Rusoro Mining Ltd, backed by Russia’s Agapov family, said on Thursday it had filed a statement of claim against the Venezuela state and is seeking $3.03 billion in compensation over the nationalization of its gold assets in the South American country.
The claim was filed at the World Bank’s International Center for Settlement of Investment Disputes, or ICSID, under the provisions of Canada-Venezuela bilateral investment treaty.
The Venezuelan government already faces about 20 cases at the tribunal, including multibillion-dollar claims by U.S. oil companies Exxon Mobil Corp and ConocoPhillips.
Late President Hugo Chavez set his sights on the gold industry after quarreling with Rusoro and other foreign companies, which complained that limits on exports were hurting their efforts to develop projects in the South American country.
A new law came in force in 2011 aimed at “overturning the serious impact of the capitalist mining model” by banning all exports and giving the Venezuelan state at least 55 percent of joint ventures.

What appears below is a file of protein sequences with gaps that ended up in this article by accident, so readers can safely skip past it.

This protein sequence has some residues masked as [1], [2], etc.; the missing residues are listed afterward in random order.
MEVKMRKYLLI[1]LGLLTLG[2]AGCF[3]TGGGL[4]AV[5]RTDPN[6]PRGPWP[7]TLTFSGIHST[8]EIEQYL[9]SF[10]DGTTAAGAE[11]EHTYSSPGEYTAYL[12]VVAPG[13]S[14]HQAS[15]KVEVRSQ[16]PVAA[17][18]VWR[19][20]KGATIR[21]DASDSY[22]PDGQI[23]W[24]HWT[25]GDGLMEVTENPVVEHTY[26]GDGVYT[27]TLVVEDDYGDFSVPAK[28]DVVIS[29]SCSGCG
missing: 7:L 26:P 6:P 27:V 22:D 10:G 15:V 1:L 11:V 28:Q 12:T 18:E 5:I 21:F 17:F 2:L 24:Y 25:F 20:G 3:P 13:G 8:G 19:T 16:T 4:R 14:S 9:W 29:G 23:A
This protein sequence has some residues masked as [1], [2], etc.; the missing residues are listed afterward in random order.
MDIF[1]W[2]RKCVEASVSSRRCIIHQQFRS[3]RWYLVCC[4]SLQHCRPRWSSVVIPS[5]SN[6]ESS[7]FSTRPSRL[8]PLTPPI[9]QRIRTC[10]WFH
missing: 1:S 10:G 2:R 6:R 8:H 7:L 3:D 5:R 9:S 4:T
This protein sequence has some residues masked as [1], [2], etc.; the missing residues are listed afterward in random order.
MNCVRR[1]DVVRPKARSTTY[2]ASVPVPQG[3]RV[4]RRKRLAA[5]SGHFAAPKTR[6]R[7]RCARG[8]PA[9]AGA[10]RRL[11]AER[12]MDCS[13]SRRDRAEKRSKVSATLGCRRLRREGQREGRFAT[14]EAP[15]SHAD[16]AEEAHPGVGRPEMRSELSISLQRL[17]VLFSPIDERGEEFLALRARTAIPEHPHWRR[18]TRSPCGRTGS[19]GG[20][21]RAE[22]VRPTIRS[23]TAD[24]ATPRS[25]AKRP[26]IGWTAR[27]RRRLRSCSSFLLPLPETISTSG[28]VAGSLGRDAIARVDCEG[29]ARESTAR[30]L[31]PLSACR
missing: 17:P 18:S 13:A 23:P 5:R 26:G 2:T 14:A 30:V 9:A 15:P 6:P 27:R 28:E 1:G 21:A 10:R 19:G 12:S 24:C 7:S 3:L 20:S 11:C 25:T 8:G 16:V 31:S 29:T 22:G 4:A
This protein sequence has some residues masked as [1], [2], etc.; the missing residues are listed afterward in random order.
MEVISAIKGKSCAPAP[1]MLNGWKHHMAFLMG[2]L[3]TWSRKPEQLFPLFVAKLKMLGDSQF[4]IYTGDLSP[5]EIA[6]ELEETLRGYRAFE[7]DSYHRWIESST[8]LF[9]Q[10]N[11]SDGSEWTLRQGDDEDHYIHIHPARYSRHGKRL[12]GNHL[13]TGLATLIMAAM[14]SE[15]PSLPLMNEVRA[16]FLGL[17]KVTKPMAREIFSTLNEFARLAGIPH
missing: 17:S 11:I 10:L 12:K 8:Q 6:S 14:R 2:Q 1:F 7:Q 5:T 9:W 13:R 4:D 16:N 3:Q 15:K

It also fixed the royalty rate for most projects at 13 percent, which foreign miners said would scare away any investors who were still deciding whether to work in Venezuela.
Vancouver-listed Rusoro was the largest gold miner operating in Venezuela and had enjoyed good relations with Chavez’s government. It produced nearly 150,000 ounces in Venezuela in 2010, and about 80,000 ounces last year before the new rules took effect.
“The filing of the Statement of Claim represents a significant milestone in the arbitration process and we firmly believe in our case and the pursuit of fair-value compensation for the loss of our significant investment in Venezuela,” Chief Executive Andre Agapov said in a statement.